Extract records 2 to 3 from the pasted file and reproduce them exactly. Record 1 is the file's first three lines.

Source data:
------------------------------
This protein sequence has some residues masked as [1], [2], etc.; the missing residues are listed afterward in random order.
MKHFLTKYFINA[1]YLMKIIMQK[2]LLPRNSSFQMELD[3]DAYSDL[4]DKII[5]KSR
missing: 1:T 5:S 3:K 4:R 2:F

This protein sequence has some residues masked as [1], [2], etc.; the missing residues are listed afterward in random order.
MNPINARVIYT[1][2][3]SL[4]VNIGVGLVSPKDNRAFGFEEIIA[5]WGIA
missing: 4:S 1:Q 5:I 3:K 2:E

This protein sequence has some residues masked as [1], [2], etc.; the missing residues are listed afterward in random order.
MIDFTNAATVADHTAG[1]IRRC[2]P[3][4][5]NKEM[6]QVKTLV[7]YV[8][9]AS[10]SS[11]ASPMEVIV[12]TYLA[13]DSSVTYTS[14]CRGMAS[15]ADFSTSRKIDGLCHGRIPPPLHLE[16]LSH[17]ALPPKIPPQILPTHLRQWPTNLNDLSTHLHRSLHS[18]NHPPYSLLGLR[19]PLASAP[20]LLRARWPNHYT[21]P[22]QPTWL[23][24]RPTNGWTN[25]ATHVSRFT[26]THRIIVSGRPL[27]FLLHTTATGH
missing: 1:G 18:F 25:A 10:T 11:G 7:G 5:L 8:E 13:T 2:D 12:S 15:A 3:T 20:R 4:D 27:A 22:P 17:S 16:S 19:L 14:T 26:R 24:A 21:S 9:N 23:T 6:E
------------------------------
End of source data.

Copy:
This protein sequence has some residues masked as [1], [2], etc.; the missing residues are listed afterward in random order.
MNPINARVIYT[1][2][3]SL[4]VNIGVGLVSPKDNRAFGFEEIIA[5]WGIA
missing: 4:S 1:Q 5:I 3:K 2:E

This protein sequence has some residues masked as [1], [2], etc.; the missing residues are listed afterward in random order.
MIDFTNAATVADHTAG[1]IRRC[2]P[3][4][5]NKEM[6]QVKTLV[7]YV[8][9]AS[10]SS[11]ASPMEVIV[12]TYLA[13]DSSVTYTS[14]CRGMAS[15]ADFSTSRKIDGLCHGRIPPPLHLE[16]LSH[17]ALPPKIPPQILPTHLRQWPTNLNDLSTHLHRSLHS[18]NHPPYSLLGLR[19]PLASAP[20]LLRARWPNHYT[21]P[22]QPTWL[23][24]RPTNGWTN[25]ATHVSRFT[26]THRIIVSGRPL[27]FLLHTTATGH
missing: 1:G 18:F 25:A 10:T 11:G 7:G 5:L 8:E 13:T 2:D 12:S 15:A 3:T 20:R 4:D 27:A 22:P 17:S 16:S 19:L 14:T 26:R 24:A 21:S 9:N 23:T 6:E